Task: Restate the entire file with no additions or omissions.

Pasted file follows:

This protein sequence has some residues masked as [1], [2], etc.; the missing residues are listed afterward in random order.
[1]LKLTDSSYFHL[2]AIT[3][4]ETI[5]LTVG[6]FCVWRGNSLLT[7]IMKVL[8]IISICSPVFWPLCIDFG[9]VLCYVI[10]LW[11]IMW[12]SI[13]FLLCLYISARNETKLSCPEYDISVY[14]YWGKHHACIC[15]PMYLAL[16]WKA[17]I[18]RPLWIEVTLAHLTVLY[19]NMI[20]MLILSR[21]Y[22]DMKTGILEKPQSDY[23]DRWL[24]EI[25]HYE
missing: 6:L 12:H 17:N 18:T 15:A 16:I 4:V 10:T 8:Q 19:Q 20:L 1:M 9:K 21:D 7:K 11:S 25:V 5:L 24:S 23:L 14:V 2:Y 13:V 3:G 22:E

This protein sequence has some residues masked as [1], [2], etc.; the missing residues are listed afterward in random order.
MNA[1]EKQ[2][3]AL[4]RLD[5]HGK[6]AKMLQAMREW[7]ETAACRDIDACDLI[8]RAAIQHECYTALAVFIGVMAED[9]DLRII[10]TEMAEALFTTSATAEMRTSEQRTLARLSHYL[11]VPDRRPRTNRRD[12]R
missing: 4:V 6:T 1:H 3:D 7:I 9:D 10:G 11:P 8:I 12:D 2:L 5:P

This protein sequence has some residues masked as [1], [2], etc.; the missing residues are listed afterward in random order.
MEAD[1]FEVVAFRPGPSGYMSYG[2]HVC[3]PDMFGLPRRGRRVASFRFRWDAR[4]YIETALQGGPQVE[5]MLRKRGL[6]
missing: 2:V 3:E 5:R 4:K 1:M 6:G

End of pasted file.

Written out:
This protein sequence has some residues masked as [1], [2], etc.; the missing residues are listed afterward in random order.
[1]LKLTDSSYFHL[2]AIT[3][4]ETI[5]LTVG[6]FCVWRGNSLLT[7]IMKVL[8]IISICSPVFWPLCIDFG[9]VLCYVI[10]LW[11]IMW[12]SI[13]FLLCLYISARNETKLSCPEYDISVY[14]YWGKHHACIC[15]PMYLAL[16]WKA[17]I[18]RPLWIEVTLAHLTVLY[19]NMI[20]MLILSR[21]Y[22]DMKTGILEKPQSDY[23]DRWL[24]EI[25]HYE
missing: 6:L 12:H 17:N 18:T 15:A 16:I 4:V 10:T 8:Q 19:Q 20:L 1:M 9:K 21:D 7:K 11:S 25:V 5:L 24:S 23:L 14:V 2:Y 13:V 3:G 22:E

This protein sequence has some residues masked as [1], [2], etc.; the missing residues are listed afterward in random order.
MNA[1]EKQ[2][3]AL[4]RLD[5]HGK[6]AKMLQAMREW[7]ETAACRDIDACDLI[8]RAAIQHECYTALAVFIGVMAED[9]DLRII[10]TEMAEALFTTSATAEMRTSEQRTLARLSHYL[11]VPDRRPRTNRRD[12]R
missing: 4:V 6:T 1:H 3:D 7:I 9:D 10:G 11:P 8:I 12:D 2:L 5:P

This protein sequence has some residues masked as [1], [2], etc.; the missing residues are listed afterward in random order.
MEAD[1]FEVVAFRPGPSGYMSYG[2]HVC[3]PDMFGLPRRGRRVASFRFRWDAR[4]YIETALQGGPQVE[5]MLRKRGL[6]
missing: 2:V 3:E 5:R 4:K 1:M 6:G